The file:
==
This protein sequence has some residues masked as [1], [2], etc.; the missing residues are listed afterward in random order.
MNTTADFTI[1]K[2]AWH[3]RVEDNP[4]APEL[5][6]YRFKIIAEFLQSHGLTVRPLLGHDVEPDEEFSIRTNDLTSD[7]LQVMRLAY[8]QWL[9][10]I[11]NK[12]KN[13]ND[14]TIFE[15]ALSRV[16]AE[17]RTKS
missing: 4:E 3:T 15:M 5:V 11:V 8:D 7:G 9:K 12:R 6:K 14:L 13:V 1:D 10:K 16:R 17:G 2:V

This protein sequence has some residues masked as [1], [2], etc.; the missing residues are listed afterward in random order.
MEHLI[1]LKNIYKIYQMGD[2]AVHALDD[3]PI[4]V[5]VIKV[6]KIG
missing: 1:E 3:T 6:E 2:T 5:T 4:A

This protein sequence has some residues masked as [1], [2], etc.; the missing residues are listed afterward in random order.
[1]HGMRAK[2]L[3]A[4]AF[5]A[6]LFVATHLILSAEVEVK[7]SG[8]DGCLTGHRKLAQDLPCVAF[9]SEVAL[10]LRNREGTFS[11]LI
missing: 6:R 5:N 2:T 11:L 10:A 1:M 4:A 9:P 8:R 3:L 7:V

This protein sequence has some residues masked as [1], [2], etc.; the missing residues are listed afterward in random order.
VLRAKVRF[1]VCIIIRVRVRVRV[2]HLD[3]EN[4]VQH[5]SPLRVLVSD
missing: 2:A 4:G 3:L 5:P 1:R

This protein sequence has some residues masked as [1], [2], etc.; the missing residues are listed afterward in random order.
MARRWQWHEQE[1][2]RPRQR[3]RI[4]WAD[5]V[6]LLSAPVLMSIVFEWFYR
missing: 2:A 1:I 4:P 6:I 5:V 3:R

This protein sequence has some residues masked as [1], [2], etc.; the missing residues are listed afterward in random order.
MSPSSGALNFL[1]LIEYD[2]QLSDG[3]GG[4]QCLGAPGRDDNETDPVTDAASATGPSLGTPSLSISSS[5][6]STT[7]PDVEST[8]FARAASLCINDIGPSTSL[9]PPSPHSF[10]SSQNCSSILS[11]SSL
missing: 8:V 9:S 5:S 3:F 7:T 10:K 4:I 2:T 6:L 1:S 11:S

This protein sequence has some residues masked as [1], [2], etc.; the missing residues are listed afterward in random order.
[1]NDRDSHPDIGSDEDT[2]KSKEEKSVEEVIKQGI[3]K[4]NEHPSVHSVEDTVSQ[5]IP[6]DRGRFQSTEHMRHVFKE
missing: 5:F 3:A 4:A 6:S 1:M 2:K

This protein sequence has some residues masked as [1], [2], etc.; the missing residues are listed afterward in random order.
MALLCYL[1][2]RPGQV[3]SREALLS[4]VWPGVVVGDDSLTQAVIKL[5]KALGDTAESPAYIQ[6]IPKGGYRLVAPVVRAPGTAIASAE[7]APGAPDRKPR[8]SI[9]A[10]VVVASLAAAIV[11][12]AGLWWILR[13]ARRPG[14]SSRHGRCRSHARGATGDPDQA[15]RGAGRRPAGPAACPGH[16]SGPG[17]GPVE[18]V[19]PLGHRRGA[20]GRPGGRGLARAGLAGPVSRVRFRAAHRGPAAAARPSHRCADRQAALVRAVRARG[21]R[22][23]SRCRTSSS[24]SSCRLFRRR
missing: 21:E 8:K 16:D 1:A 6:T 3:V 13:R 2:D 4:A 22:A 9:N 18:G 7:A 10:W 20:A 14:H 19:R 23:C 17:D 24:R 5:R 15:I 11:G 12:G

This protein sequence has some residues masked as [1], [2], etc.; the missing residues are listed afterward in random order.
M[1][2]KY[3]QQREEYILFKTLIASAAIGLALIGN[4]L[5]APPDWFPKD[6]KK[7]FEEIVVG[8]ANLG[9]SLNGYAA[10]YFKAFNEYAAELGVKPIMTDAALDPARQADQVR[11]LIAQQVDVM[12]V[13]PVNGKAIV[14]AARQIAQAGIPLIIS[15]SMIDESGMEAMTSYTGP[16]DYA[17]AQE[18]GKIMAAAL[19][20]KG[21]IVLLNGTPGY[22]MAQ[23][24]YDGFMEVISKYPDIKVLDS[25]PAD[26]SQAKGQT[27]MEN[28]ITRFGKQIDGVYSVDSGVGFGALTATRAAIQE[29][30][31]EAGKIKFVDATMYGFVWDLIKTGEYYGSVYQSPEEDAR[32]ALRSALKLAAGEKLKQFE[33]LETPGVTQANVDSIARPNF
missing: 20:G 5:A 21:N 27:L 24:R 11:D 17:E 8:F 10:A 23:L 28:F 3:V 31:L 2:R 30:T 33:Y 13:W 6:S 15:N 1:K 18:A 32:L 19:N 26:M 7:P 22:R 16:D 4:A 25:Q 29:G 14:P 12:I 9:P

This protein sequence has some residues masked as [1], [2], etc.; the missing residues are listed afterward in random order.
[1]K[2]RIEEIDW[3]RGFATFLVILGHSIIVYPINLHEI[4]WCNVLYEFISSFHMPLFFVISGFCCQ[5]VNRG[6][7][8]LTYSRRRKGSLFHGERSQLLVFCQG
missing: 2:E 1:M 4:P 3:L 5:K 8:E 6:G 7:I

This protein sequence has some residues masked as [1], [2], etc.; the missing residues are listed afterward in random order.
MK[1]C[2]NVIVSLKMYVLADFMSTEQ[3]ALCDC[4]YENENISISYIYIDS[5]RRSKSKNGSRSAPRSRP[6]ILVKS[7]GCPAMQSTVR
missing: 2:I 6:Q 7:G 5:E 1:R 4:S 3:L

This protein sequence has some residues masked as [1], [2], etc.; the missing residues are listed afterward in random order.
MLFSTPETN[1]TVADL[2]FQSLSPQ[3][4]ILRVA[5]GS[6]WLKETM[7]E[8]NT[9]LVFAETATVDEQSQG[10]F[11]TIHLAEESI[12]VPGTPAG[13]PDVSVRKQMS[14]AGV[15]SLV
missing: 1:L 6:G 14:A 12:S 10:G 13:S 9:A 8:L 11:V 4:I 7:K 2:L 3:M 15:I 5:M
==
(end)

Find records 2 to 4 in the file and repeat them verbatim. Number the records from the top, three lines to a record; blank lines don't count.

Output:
This protein sequence has some residues masked as [1], [2], etc.; the missing residues are listed afterward in random order.
MEHLI[1]LKNIYKIYQMGD[2]AVHALDD[3]PI[4]V[5]VIKV[6]KIG
missing: 1:E 3:T 6:E 2:T 5:T 4:A

This protein sequence has some residues masked as [1], [2], etc.; the missing residues are listed afterward in random order.
[1]HGMRAK[2]L[3]A[4]AF[5]A[6]LFVATHLILSAEVEVK[7]SG[8]DGCLTGHRKLAQDLPCVAF[9]SEVAL[10]LRNREGTFS[11]LI
missing: 6:R 5:N 2:T 11:L 10:A 1:M 4:A 9:P 8:R 3:L 7:V

This protein sequence has some residues masked as [1], [2], etc.; the missing residues are listed afterward in random order.
VLRAKVRF[1]VCIIIRVRVRVRV[2]HLD[3]EN[4]VQH[5]SPLRVLVSD
missing: 2:A 4:G 3:L 5:P 1:R